Church with two hands

It so happens that when I started writing Stubborn Grew, back in 1996, I was reading a very interesting study of Aristotle's Poetics, author of which I've forgotten.  I've also forgotten the main thread of the book, except I have the vague idea he analyzed how the Poetics managed to "do what it says" - that is, the style and structure of the work reflected or embodied the abstract argument Aristotle was making.  The Poetics in this way was itself a work of poiesis.

This gave me the vague idea of turning the analysis on its head.  I would work my way into a narrative poem by "acting out" in fairly explicit fashion certain abstractions regarding "what poetry is about".  So we have Orpheus, King David the Psalmist, Shakespeare, making cameo drop-ins in somewhat cartoonish fashion - totems for the more concrete dilemmas I would be trying to excavate.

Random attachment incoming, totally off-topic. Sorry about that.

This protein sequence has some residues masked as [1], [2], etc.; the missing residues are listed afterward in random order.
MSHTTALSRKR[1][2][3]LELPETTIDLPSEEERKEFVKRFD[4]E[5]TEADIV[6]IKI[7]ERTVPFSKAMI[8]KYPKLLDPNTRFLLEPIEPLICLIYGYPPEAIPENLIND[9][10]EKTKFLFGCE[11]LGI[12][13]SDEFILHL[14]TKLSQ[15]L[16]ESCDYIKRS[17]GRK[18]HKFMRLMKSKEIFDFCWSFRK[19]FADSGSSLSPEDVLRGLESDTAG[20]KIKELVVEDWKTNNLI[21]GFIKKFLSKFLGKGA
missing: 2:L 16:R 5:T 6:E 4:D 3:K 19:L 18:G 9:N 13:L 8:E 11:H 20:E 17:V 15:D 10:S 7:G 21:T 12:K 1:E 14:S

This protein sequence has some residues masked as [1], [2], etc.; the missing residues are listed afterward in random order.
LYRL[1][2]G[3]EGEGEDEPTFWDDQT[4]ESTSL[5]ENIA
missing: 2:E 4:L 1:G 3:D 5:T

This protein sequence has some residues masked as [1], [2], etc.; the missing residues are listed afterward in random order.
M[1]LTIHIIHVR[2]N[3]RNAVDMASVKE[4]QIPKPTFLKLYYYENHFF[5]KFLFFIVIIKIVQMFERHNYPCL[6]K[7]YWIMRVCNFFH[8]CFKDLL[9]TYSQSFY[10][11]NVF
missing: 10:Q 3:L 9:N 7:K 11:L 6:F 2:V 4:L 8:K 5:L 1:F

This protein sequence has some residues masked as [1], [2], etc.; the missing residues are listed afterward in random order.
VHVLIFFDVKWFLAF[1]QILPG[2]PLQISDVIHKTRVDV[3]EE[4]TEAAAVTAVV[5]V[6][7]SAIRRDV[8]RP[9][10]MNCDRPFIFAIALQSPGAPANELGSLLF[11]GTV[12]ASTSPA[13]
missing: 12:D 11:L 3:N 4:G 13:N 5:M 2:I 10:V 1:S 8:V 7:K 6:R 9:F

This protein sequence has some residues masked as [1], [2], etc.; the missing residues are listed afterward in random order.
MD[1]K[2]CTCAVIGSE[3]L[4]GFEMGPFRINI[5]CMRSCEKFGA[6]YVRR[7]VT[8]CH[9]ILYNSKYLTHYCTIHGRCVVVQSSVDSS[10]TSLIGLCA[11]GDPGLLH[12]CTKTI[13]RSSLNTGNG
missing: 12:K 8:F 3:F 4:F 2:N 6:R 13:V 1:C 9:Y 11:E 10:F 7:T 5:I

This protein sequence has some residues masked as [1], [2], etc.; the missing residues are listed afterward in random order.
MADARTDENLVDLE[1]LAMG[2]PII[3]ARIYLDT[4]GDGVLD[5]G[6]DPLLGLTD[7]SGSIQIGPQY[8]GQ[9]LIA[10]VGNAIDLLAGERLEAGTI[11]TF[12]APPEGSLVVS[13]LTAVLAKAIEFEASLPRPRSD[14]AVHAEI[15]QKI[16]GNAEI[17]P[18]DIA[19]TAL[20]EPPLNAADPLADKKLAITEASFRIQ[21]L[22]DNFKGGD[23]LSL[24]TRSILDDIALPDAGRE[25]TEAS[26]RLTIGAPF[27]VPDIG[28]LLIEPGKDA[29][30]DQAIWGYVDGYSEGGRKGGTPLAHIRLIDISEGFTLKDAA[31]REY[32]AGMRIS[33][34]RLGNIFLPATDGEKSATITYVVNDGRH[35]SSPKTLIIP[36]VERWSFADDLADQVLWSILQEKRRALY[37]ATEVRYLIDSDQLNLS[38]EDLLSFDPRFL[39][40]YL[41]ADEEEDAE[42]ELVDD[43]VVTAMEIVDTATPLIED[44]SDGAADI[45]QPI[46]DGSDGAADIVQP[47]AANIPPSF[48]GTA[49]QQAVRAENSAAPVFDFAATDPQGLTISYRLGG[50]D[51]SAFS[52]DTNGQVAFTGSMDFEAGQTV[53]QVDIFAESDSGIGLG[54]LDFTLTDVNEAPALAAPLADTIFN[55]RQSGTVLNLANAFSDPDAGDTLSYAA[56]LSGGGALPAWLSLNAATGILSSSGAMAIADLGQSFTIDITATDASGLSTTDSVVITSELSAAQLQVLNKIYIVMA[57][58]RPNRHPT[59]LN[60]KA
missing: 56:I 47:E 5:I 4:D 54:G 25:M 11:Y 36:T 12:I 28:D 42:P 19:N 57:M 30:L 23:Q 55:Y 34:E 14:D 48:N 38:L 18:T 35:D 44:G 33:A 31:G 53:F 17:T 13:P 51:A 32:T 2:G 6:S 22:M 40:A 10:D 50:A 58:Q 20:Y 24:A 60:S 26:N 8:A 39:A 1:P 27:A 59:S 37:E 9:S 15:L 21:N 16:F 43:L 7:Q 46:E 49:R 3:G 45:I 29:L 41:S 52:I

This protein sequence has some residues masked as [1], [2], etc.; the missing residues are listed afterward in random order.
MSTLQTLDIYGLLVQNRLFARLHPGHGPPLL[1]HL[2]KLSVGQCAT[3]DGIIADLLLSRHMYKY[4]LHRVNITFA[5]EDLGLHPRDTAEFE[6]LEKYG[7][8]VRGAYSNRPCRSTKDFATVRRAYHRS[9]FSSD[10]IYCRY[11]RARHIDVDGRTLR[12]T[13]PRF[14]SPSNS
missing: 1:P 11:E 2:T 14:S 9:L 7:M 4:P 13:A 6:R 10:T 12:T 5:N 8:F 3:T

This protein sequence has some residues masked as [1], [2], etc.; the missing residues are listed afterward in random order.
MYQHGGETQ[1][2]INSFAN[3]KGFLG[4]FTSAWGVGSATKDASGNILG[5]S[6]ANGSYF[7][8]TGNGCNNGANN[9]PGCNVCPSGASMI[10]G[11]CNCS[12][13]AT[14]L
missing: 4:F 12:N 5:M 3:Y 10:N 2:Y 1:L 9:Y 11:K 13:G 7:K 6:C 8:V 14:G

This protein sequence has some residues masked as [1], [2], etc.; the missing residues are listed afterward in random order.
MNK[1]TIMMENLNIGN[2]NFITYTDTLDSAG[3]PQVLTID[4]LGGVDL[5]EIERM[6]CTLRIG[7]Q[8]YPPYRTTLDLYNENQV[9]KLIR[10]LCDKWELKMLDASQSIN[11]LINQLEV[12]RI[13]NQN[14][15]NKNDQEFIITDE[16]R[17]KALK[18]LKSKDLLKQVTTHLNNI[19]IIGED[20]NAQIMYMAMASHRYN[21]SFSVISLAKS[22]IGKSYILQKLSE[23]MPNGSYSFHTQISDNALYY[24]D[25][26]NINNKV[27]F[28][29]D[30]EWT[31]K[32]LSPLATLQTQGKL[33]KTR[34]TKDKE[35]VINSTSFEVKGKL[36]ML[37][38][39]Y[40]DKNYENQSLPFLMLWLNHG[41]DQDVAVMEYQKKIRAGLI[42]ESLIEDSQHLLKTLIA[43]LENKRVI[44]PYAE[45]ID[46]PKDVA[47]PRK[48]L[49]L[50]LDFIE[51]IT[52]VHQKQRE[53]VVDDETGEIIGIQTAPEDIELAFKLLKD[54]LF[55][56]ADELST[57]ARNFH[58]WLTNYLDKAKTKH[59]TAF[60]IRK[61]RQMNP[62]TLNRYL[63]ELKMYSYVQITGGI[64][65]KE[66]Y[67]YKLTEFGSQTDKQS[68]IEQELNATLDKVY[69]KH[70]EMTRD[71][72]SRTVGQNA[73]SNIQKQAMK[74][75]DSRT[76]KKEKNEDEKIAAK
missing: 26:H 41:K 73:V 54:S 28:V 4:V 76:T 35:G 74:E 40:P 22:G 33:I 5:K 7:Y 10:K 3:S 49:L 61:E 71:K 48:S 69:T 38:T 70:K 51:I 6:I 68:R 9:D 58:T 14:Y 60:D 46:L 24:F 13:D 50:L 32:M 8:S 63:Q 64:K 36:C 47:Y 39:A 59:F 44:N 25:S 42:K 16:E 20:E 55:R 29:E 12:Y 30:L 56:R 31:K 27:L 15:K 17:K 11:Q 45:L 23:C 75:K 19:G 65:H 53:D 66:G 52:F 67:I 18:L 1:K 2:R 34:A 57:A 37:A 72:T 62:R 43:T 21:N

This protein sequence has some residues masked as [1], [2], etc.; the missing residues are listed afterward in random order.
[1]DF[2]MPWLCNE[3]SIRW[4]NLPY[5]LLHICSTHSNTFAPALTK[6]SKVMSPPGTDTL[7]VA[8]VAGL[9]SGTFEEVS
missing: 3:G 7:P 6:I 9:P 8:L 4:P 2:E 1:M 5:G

The following is one of the first sections written.  It seems to summarize the risky foolishness of writing poems.  They lead one back into dreams, into childhood - possibly solipsistic, self-enclosed, & so lost forever.  Thus the closing image, which not everyone will recognize but which was familiar to kids in my milieu in the 1950s (maybe still is) : the game of making a "church" (instead of a shadow bunny rabbit) by interlacing fingers of both hands, lifting the two index fingers (for the steeple), and then opening the hands (showing the congregation).  It must have been a Sunday School thing.

"Rational animal" : Aristotle's definition of humankind's duplex, inherently dramatic situation.

from Shakespeare's Head

It begins with the headache of a rational animal.
Sepulchred, perhaps, in a whitened rhyme
or bibliophile's musty drawers – reflective rim 
or echo chamber, some titanic scuttled shell.

And you lose the thread, and this is the thread.
Purpled, from the mordant notebook,
from the charitable extinct awk's
last corkscrew into a cup of molten mead,

like lead.  The chorus and audience withdraw.
You are alone with the sound of an evening of a swing. 
Here's the church, here's the steeple. . . here's the door.

A gate in Fox Point

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